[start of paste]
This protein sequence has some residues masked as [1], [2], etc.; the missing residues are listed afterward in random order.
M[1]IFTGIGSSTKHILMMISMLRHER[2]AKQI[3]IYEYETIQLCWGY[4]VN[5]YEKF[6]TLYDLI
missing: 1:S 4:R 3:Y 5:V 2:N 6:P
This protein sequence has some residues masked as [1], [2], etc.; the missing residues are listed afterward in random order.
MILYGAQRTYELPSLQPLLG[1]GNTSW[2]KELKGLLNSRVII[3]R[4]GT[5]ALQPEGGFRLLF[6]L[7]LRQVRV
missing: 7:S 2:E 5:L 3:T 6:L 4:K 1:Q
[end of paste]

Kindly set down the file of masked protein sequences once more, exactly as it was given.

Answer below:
This protein sequence has some residues masked as [1], [2], etc.; the missing residues are listed afterward in random order.
M[1]IFTGIGSSTKHILMMISMLRHER[2]AKQI[3]IYEYETIQLCWGY[4]VN[5]YEKF[6]TLYDLI
missing: 1:S 4:R 3:Y 5:V 2:N 6:P
This protein sequence has some residues masked as [1], [2], etc.; the missing residues are listed afterward in random order.
MILYGAQRTYELPSLQPLLG[1]GNTSW[2]KELKGLLNSRVII[3]R[4]GT[5]ALQPEGGFRLLF[6]L[7]LRQVRV
missing: 7:S 2:E 5:L 3:T 6:L 4:K 1:Q